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Scott Ellison - Elevator Man (2015) Lossless

4-10-2016, 19:17
Blues | Rock | FLAC / APE

Title: Elevator Man
Year Of Release: 2015
Label: Red Parlor Records
Genre: Blues, Modern Electric Blues
Quality: Flac (image, log, .cue)
Total Time: 42:56
Total Size: 339 Mb (covers)


01. Holler For Help
02. Arlene
03. Behind That Smile
04. Fishsticks And Jelly
05. Elevator Man
06. Jesus Love Me (Baby Why Don't You)
07. School Girl
08. Put You Down
09. Hit It, Get It And Go
10. Wear Out Your Welcome
11. I Thought I'd Be Gone
12. My Little Sheba
13. She's On My Trail

Tulsa, Oklahoma-native Scott Ellison looks like an accountant (not unlike fellow blues musician George Taylor), sings a bit like a dustbowl Howlin' Wolf and plays guitar like Old Scratch from the corner of Highways 49 and 61. Dusty Oklahoma is the home of many fine musicians not the least of whom include Leon Russell, J.J. Cale, Carl Radle and Chet Baker. Ellison adds to this impressive mystique on his third recording, Elevator Man, which follows his well recieved Ice Storm (Self Produced, 2008) and Walkin' Through Fire (Self Produced, 2012).
Ellison illustrates that the universe of contemporary blues, like the physical universe, continues to expand outward in an accelerated fashion. Ellison addresses his blues, playing straight standard guitar and slide guitar. His style ranges from the stark Louisiana boogie of "Holler for Help" to the Memphis soul Stew of "Behind That Smile" replete with his own version of the Raylettes performing background vocals. Ellison espouses his "My Little Sheba" like a dirty joke between friends while "Jesus Loves Me" screams high mercy for his blues sins.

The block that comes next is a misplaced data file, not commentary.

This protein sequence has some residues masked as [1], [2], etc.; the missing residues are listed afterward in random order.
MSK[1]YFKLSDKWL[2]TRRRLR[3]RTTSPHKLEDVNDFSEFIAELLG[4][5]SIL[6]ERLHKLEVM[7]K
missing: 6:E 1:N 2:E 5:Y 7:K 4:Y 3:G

Ellison is not without a sense of humor. "Fishsticks and Jelly" makes me wonder if Ellison did not do some time in an Oklahoma Catholic school, where the nuns would have damn sure taught him the meaning of the blues. This is his acoustic offering, overlaid with a tasty electric slide guitar that recalls the Rolling Stones' arrangement of Mississippi Fred McDowall's "You Gotta Move" from Sticky Fingers (Rolling Stones, 1971). Pound for pound, Ellison brings the blues funk to the forefront, playing a varied antipasti of our indigenous music.

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